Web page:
Quarter Moons Rising
Reviving the South’s hottest night spot
The New Orleans developer Curtis Doucette calls the Dew Drop his “passion project.” He bought the site in March from the family of its founder, Frank Painia, and plans to create something akin to what Painia himself created, beginning in 1939. That’s when Painia [pronounced PAN-yay] was cutting hair at 2836 LaSalle Street, between Washington and Louisiana Avenues. Painia bought that building in 1943, and then the one next door in 1945, adding a bar, restaurant, hotel, night club and on-site booking agency to his business empire. But what took nearly fifteen years to realize, Doucette hopes to restore in less than two, with a lounge, a restaurant, a music venue, seventeen hotel rooms, and a pool. He’s smitten with the Dew Drop’s potential. He’s also discovering its architectural past, which has been hidden until recently under a 1968 veneer of synthetic stone and siding. “This is the first time I’ve really fallen in love with a building,” Doucette said on LaSalle Street recently. “And I didn’t fall in love with the building until this stuff came off.”
Historic preservationists pinpoint the Dew Drop’s peak to circa 1953. That’s when the stout, two-story, conjoined buildings had a neon parapet and a fancy, streamline moderne sign suspended in front of its stucco façade. It looked like it could have been in Havana, or Port-au-Prince. Crescent windows in the shape of quarter moons accented the hotel entrance. Doucette found the moons and other vestiges of the compound’s former sparkle this year, when he briefly peeled back the 1968 overlay. He needed compelling evidence of the earlier incarnation of the Dew Drop to secure state and federal historic tax credits that make a renovation affordable. An early draft of Doucette’s application to add the Dew Drop Inn to the National Register of Historic places already has cleared the National Park Service. State preservationists must make their recommendation in December. No matter what happens, they’re in for a mighty good read.
Even the most perfunctory account of the Dew Drop’s history includes a fair amount of dazzle. Duke Ellington! Little Richard! Ray Charles! Big Joe Turner! Dave Bartholomew! During segregation, these and scores of other regional and national acts made the place must-see entertainment. The Dew Drop was also a proving ground for local talent, including Earl King, Allen Toussaint, Tommy Ridgley, and Ellis Marsalis Jr., along with some, if not all, of the Neville brothers. Painia hired nearly every kind of performer—he liked exotic dancers, illusionists, ventriloquists, and comedians. But many of the musicians he booked at the Dew Drop—or who stayed there, or got their hair done there, or were just passing through—helped define American popular music in the twentieth century. And, by extension, so did LaSalle Street. The concentration of energy along that stretch of Central City coursed through nearly everyone. Rarely have musicians and audiences been so in sync.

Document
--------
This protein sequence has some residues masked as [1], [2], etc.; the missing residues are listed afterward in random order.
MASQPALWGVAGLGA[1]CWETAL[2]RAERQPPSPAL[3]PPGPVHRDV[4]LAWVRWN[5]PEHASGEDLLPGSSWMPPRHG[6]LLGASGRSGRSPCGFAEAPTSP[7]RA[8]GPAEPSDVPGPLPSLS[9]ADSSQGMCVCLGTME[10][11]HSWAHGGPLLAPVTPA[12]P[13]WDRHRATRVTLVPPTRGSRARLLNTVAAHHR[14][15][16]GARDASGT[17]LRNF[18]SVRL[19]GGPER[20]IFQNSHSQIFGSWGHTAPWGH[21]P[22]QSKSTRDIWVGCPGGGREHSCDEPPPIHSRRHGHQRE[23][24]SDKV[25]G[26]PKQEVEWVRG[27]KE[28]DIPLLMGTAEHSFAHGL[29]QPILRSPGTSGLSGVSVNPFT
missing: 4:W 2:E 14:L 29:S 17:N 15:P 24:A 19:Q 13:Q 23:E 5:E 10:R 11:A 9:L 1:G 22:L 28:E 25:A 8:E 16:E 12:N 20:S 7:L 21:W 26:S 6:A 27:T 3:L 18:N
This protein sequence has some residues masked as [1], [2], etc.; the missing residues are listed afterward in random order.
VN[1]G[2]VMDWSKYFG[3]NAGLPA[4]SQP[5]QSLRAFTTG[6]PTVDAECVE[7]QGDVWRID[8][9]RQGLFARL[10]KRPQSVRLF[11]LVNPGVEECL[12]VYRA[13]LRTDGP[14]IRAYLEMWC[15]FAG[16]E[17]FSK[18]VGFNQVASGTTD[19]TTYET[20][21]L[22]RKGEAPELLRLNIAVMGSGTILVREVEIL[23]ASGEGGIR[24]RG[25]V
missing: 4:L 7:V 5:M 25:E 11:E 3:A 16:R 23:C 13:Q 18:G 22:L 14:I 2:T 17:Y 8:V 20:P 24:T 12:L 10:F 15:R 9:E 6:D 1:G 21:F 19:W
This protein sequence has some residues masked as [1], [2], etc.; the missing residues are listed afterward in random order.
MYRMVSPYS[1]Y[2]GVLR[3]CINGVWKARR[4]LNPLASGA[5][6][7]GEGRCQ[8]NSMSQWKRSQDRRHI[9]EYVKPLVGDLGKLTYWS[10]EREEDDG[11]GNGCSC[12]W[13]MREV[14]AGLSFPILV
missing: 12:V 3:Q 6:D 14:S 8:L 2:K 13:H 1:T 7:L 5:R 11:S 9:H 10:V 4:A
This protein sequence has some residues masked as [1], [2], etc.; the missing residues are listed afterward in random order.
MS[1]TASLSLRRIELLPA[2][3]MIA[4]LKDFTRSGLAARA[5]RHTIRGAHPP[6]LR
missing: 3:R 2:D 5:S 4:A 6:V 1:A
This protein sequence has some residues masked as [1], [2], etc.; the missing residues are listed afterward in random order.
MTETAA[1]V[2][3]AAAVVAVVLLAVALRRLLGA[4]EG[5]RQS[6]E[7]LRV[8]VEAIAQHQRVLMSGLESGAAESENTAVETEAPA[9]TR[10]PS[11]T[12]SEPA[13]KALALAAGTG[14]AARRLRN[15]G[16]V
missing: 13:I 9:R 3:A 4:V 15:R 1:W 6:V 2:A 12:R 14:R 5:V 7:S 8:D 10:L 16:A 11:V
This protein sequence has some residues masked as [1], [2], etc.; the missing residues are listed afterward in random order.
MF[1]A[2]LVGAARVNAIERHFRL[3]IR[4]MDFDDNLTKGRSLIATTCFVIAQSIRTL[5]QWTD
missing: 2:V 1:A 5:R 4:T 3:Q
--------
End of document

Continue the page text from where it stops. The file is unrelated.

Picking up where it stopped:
“The Dew Drop was the best place in town,” Earl Palmer said in his 1999 memoir, Backbeat. The New Orleans–born drummer, who appears on the early recordings of Fats Domino and Little Richard, and on thousands more with artists from the Beach Boys to Sarah Vaughan, is widely seen as the man who introduced the explosive rhythm that launched rock ‘n’ roll. “It was our hang out, the club for blacks,” he said. “Most local musicians came in every night after work.”